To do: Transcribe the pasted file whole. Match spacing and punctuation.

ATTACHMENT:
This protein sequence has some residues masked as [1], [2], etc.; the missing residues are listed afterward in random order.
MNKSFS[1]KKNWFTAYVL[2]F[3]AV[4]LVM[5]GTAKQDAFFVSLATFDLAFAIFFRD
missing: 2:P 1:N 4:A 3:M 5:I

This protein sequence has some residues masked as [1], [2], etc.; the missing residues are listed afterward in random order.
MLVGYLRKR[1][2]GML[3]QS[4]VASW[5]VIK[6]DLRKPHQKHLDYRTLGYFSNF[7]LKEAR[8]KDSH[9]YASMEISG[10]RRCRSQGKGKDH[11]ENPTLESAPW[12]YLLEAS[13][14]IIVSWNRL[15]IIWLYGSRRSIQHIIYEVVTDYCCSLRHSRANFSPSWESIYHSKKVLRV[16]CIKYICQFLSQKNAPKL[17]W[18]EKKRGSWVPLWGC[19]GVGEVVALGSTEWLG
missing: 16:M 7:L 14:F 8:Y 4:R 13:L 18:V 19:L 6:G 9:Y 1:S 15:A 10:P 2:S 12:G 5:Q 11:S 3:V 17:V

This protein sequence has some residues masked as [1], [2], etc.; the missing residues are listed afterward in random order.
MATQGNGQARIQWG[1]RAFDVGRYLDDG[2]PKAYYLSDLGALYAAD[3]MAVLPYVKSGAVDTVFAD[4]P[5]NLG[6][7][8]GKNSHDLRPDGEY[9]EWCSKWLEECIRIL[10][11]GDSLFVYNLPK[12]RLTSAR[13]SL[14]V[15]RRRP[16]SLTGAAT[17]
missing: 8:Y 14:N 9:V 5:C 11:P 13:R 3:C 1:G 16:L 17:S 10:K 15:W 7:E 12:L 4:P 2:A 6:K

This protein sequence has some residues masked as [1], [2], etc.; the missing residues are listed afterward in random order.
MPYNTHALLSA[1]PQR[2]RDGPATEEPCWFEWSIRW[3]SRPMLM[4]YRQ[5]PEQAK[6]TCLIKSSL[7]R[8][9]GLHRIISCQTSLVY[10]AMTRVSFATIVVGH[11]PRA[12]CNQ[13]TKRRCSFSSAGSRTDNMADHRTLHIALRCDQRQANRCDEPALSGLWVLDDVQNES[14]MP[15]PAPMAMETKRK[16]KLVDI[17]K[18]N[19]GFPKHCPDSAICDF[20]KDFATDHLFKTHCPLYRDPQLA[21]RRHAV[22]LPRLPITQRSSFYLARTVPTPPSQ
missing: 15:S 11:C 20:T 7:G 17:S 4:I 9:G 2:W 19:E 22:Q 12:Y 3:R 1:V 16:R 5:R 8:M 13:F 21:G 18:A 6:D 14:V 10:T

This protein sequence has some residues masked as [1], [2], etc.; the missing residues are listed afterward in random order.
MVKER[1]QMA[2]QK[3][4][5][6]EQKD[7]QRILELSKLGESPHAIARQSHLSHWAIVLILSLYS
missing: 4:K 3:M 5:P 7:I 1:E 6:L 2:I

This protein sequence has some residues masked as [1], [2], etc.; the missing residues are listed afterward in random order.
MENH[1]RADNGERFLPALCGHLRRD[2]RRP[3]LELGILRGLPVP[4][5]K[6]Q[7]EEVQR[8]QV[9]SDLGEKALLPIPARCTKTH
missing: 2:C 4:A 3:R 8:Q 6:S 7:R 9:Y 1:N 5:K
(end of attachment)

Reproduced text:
This protein sequence has some residues masked as [1], [2], etc.; the missing residues are listed afterward in random order.
MNKSFS[1]KKNWFTAYVL[2]F[3]AV[4]LVM[5]GTAKQDAFFVSLATFDLAFAIFFRD
missing: 2:P 1:N 4:A 3:M 5:I

This protein sequence has some residues masked as [1], [2], etc.; the missing residues are listed afterward in random order.
MLVGYLRKR[1][2]GML[3]QS[4]VASW[5]VIK[6]DLRKPHQKHLDYRTLGYFSNF[7]LKEAR[8]KDSH[9]YASMEISG[10]RRCRSQGKGKDH[11]ENPTLESAPW[12]YLLEAS[13][14]IIVSWNRL[15]IIWLYGSRRSIQHIIYEVVTDYCCSLRHSRANFSPSWESIYHSKKVLRV[16]CIKYICQFLSQKNAPKL[17]W[18]EKKRGSWVPLWGC[19]GVGEVVALGSTEWLG
missing: 16:M 7:L 14:F 8:Y 4:R 13:L 18:V 19:L 6:G 9:Y 1:S 15:A 10:P 2:S 12:G 5:Q 11:S 3:V 17:V

This protein sequence has some residues masked as [1], [2], etc.; the missing residues are listed afterward in random order.
MATQGNGQARIQWG[1]RAFDVGRYLDDG[2]PKAYYLSDLGALYAAD[3]MAVLPYVKSGAVDTVFAD[4]P[5]NLG[6][7][8]GKNSHDLRPDGEY[9]EWCSKWLEECIRIL[10][11]GDSLFVYNLPK[12]RLTSAR[13]SL[14]V[15]RRRP[16]SLTGAAT[17]
missing: 8:Y 14:N 9:V 5:C 11:P 13:R 3:C 1:G 16:L 17:S 10:K 15:W 7:E 12:L 4:P 2:A 6:K

This protein sequence has some residues masked as [1], [2], etc.; the missing residues are listed afterward in random order.
MPYNTHALLSA[1]PQR[2]RDGPATEEPCWFEWSIRW[3]SRPMLM[4]YRQ[5]PEQAK[6]TCLIKSSL[7]R[8][9]GLHRIISCQTSLVY[10]AMTRVSFATIVVGH[11]PRA[12]CNQ[13]TKRRCSFSSAGSRTDNMADHRTLHIALRCDQRQANRCDEPALSGLWVLDDVQNES[14]MP[15]PAPMAMETKRK[16]KLVDI[17]K[18]N[19]GFPKHCPDSAICDF[20]KDFATDHLFKTHCPLYRDPQLA[21]RRHAV[22]LPRLPITQRSSFYLARTVPTPPSQ
missing: 15:S 11:C 20:T 7:G 17:S 4:I 9:G 2:W 19:E 22:Q 12:Y 3:R 1:V 16:R 5:R 8:M 13:F 21:G 18:A 6:D 14:V 10:T

This protein sequence has some residues masked as [1], [2], etc.; the missing residues are listed afterward in random order.
MVKER[1]QMA[2]QK[3][4][5][6]EQKD[7]QRILELSKLGESPHAIARQSHLSHWAIVLILSLYS
missing: 4:K 3:M 5:P 7:I 1:E 6:L 2:I

This protein sequence has some residues masked as [1], [2], etc.; the missing residues are listed afterward in random order.
MENH[1]RADNGERFLPALCGHLRRD[2]RRP[3]LELGILRGLPVP[4][5]K[6]Q[7]EEVQR[8]QV[9]SDLGEKALLPIPARCTKTH
missing: 2:C 4:A 3:R 8:Q 6:S 7:R 9:Y 1:N 5:K